Home News US Rep. George Santos faces federal charges: Associated Press sources

US Rep. George Santos faces federal charges: Associated Press sources

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New York –

Two people familiar with the matter told The Associated Press that U.S. Rep. George Santos, who infuriated and mocked a series of insults about his heritage, upbringing and professional lineage, has been charged with federal criminal offenses.

The charges against Santos, filed in the Eastern District of New York, remain classified.

People were unable to discuss specific details of the case publicly until it was opened and spoke to the Associated Press on condition of anonymity. The seal will be opened when Santos appears in court, which could be as early as Wednesday.

“This is new to me,” said Santos, who was contacted on Tuesday.

“You are the first to contact me about this,” he said in a short phone interview.

A spokesman for the US Attorney’s office declined to comment. The accusations were first reported by CNN.

The New York Republican has admitted he lied about his Jewish ancestry, background on Wall Street, college credentials and history as a star volleyball player. Serious questions have also arisen about his finances – including the source of what he has claimed to be a rapidly growing fortune despite recent financial troubles including evictions and thousands of dollars in rent.

Santos has resisted calls to resign and recently announced that he is running for re-election. He said his lies about his life story, including telling people he had jobs at several global financial firms and a lavish real estate portfolio, were adornments on his resume.

However, the pressure on him to quit was intense. Journalists and members of the public chased after him. He was mocked on social media and on late night television. Fellow New York Republicans called for his resignation, saying he had betrayed voters and his party with his lies.

Nassau County prosecutors and the New York attorney general’s office have previously said they are investigating potential violations of the law.

Besides questions about his life story, Santos’ campaign expenses have come under scrutiny due to unusual payments for travel, lodging, and other items.

The Nonpartisan Campaign Legal Center has filed a complaint with the Federal Election Commission and urged organizers to investigate Santos. The center said the “mountain of lies” Santos promoted during the campaign about his life story and qualifications should prompt the commission to “thoroughly investigate what appear to be equally outright lies about how his campaign raised and spent money”.

In his filings with the Federal Election Commission, Santos first said he lent his campaign and related political action committees more than $750,000 — money he said came from the family business.

However, the wealth needed to make these loans seemed to arise out of nowhere. In a financial disclosure statement filed with the Clerk of the US House of Representatives in 2020, Santos said he had no assets and had an annual income of $55,000.

His company, Devolder Organization, wasn’t incorporated until the spring of 2021. However, this past September, Santos filed another financial disclosure form stating that this new company, incorporated in Florida, paid him a salary of $750,000 each of the past years. two years. , plus additional earnings of $1-5 million. In an interview, he described Santos Developer as a company that helps wealthy people buy things like yachts and planes.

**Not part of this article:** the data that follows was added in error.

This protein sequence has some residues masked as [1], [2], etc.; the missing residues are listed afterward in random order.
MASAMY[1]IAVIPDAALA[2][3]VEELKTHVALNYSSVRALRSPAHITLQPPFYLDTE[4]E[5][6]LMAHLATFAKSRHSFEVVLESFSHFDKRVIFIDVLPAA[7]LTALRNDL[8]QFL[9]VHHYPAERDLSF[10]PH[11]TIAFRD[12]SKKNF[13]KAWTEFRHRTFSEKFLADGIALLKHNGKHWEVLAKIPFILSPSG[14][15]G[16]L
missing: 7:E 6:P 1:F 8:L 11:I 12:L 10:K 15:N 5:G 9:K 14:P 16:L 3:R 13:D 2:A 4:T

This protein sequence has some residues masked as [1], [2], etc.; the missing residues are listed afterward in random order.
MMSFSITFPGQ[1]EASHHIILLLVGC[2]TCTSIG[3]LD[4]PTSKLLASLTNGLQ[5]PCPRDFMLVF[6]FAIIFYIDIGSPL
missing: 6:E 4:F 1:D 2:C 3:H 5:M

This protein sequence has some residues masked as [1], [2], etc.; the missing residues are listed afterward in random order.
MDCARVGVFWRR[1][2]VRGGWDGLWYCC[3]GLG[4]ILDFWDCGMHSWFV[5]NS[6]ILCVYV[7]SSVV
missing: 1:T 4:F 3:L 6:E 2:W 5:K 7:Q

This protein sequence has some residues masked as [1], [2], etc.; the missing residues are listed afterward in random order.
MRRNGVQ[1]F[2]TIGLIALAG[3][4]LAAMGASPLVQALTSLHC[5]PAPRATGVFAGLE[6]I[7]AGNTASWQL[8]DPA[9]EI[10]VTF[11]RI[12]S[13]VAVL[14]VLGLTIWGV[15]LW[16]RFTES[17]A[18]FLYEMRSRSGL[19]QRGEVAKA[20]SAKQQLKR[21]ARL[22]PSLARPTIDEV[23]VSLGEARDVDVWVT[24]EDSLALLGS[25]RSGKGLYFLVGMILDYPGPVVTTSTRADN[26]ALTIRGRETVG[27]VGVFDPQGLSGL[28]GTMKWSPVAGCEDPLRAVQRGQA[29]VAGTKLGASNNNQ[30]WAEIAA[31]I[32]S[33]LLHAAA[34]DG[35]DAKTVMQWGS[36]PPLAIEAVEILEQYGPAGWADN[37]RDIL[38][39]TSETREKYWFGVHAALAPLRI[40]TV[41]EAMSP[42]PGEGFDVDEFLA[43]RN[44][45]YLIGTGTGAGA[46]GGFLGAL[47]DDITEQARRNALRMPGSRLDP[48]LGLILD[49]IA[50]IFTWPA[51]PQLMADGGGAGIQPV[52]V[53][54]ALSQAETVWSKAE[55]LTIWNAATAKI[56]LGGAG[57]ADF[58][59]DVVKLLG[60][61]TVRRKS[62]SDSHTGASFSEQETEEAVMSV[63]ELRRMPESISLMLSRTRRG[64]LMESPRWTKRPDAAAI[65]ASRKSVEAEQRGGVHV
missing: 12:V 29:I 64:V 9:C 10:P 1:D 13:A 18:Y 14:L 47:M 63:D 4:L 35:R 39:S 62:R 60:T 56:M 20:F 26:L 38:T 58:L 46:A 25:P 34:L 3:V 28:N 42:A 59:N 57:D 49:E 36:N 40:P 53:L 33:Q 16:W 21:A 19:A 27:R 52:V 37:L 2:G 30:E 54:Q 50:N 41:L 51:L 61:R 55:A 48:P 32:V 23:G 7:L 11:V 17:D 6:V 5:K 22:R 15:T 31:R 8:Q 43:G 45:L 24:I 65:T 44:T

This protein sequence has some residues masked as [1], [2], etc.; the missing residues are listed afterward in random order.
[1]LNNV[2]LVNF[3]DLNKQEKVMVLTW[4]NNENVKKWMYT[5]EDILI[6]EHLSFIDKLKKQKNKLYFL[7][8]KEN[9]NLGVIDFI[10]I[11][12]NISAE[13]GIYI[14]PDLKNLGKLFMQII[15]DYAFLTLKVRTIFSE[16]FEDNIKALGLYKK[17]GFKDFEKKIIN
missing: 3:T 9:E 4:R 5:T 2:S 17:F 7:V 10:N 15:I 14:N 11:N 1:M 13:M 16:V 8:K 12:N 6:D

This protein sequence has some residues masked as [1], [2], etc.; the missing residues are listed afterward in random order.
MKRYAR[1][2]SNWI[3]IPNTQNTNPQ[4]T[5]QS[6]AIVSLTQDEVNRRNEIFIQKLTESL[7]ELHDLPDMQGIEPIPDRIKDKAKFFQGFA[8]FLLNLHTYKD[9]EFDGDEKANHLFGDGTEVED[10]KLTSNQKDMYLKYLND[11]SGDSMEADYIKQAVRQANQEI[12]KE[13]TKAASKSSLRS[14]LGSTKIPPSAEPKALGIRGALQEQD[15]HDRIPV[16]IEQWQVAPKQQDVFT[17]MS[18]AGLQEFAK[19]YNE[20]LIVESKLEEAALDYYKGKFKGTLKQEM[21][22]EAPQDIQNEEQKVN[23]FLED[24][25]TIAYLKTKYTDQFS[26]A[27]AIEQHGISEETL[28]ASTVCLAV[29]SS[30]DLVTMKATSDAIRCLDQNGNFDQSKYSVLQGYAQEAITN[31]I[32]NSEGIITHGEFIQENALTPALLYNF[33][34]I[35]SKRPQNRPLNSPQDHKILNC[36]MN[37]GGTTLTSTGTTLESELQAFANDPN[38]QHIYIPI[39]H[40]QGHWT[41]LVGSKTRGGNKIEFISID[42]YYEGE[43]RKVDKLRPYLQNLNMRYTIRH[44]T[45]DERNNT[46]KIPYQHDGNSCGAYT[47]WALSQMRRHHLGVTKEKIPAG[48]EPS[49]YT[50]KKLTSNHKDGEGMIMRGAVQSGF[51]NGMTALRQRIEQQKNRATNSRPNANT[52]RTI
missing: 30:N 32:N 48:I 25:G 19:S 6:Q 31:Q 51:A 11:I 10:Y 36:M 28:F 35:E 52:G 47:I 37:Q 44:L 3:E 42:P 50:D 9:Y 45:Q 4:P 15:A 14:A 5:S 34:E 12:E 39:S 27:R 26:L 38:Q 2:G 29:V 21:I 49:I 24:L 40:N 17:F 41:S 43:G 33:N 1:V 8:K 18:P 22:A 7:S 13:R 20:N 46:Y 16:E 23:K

Court records indicate that Santos faced three eviction proceedings in Queens between 2014 and 2017 over unpaid rent.

Some Republicans, including those in his district, have criticized Santos for dishonesty. The Nassau County Republican Committee, which endorsed his candidacy, said it would not support Santos’ re-election.

Santos lost his first congressional race in 2020, but ran again in 2022 to win a suburban district of Long Island and a small portion of Queens.

A local newspaper, the North Shore Leader, raised questions about Santos’ background before the election, but it was not until weeks after the election that the depth of his duplicity was revealed.

The New York Times reported that the companies Santos allegedly worked for, Citigroup and Goldman Sachs, had no record of him as an employee. Baruch College, where Santos claims he earned a degree in finance and economics, said he was not a student.

Along with his autobiography, Santos has made up a life story that has also been called into question, including claims that his grandparents “fled Jewish persecution in Ukraine, settled in Belgium, and again fled persecution during World War II.”

During his campaign, he called himself a “proud American Jew”.

When asked about the story, Santos, who is Roman Catholic, said he never intended to claim Jewish heritage.

The Times also uncovered documents in Brazil showing that Santos, when he was 19, was the subject of a criminal investigation there in 2008 after allegations he used stolen checks to buy items at a clothing store in the city of Niteroi, near Rio de Janeiro. . Janeiro. Janeiro. Brazilian authorities said they had reopened the case.

Al-Amiri reported from Washington. Associated Press writers Michael R. Sisak in New York and Lindsey Whitehurst in Washington contributed to this report.

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